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Pink and Silver: A Princess from China

Painting, 1865, 199.9×116 cm

Description of the artwork «Pink and Silver: A Princess from China»

Painting by an American artistJames Abbot McNeill Whistler “Pink and Silver: A Princess from the Country of China” was written between 1863 and 1865. The work became famous after it became the main artistic emphasisThe Peacock Room - the picturesque decoration of the dining room in the London mansion of shipping magnate Frederick Leyland.

The model for this picture of Whistler was a Greek woman of English origin Christina Spartali, the sister of the artist Mary Spartali-Stillman, which was also one of the favorite models of artists included in Brotherhood of the Pre-Raphaelites. “The Princess from the Land of China” is one of Whistler’s several works written during this period: the artist portrayed European women in oriental outfits and in oriental decorations. The "Anglo-Japanese" style has been very popular in Victorian England since the mid-19th century, especially after the 1862 International Exhibition in London, where the Japanese exposition was presented.

On the surviving sketch, the artist depicted flowers, which he later excluded from the composition of the main painting. The screens in the background may have belonged to Whistler himself, as well as the vase seen from the bottom right. Judging by the paintings painted by the mother in the same period -“Caprice in Purple and Gold: A Golden Screen" (1864) and"Whistler in his studio" (1865), he had enough oriental decor.

After the portrait, Whistler assumed that he would be bought by the father of the model, a wealthy Greek entrepreneur and future Greek consul in London, Mikhail Spartali. However, Whistler's large signature, located on the left in the corner, next to the model’s head, did not like that. As a result, the painting was acquired by Frederick Leyland, owner of the shipping company Leyland Shipping Line, a well-known collector of Chinese blue and white porcelain from the Qing and Kangxi dynasties.

A few years later, in 1873, Leyland conceived the reconstruction of his London house at Princes Gate, 49. The work of the dining room was entrusted to the British architect Thomas Jekyll. It was decided to turn the room into an exhibition space for the collection of Leyland porcelain, and the main focus was to be the “Princess from the country of china” by Whistler, which was placed on the north wall.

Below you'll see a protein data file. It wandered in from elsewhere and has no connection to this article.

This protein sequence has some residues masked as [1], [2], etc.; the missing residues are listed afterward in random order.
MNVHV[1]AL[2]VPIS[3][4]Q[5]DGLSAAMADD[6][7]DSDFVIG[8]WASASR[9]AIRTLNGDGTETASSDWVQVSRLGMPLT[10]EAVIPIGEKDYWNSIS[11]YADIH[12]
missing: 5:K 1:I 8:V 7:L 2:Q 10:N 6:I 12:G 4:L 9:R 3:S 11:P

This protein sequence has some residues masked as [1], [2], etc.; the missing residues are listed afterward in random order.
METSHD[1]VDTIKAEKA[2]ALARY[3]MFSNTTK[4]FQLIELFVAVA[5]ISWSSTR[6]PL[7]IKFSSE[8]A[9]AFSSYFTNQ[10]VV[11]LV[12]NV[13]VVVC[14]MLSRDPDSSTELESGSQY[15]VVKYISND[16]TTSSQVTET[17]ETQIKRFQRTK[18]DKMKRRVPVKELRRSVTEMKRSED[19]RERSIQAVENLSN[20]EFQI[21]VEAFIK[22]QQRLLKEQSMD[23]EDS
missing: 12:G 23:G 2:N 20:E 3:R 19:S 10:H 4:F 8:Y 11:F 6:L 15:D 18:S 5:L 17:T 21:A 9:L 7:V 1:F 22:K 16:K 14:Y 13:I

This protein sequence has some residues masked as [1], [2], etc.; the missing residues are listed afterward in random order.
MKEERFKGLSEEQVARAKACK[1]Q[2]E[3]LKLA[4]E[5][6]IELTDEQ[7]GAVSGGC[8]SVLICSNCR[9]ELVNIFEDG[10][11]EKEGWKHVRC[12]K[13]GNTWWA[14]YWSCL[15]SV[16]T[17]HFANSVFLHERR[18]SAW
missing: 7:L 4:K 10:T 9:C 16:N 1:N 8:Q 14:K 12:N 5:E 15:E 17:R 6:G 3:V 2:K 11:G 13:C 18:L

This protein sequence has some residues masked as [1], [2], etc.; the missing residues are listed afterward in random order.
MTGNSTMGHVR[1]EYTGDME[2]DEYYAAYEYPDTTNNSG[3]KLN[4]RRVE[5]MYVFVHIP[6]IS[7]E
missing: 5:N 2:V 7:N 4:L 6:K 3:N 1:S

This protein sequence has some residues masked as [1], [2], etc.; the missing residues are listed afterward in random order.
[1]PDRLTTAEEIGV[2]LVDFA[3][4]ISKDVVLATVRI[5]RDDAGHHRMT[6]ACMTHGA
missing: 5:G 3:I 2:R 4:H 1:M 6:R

Jekyll fell ill, and Whistler was instructed to finish work on the dining room. In a burst of inspiration, the artist completely changed the design of his predecessor. Known for his subtle color harmonies and elegant sense of design, the artist believed that the red roses of old leather wallpapers did not harmonize with the colors of his “Princess” ... So the famous was born Harmony in Blue and Gold: The Peacock Room, Whistler’s masterpiece, for which Leyland never paid - but he didn’t change anything.

After Leyland’s death, the “Princess” was auctioned off. Through third hands, its owner was the American industrialist and collector Charles Lang Freer, a friend and admirer of Whistler's talent, the owner of the largest collection of his works (1189 paintings and art objects). A year later, Freer anonymously purchased from the Leyland heirs the entire “Peacock Room”, which he moved to Detroit and placed in his mansion. After the death of the patron, his entire collection was donated to the state. The exposition is located in the walls.Art Galleries Freer in Washington, which was open to the public in 1923. The “Peacock Room” and its pearl - Whistler's painting “Pink and Silver: The Princess from the Country of China” - became part of the exposition of this museum.
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About the artwork

Art form: Painting

Subject and objects: Portrait

Style of art: Realism, Japonism

Technique: Oil

Materials: Canvas

Date of creation: 1865

Size: 199.9×116 cm

Artwork in selections: 10 selections

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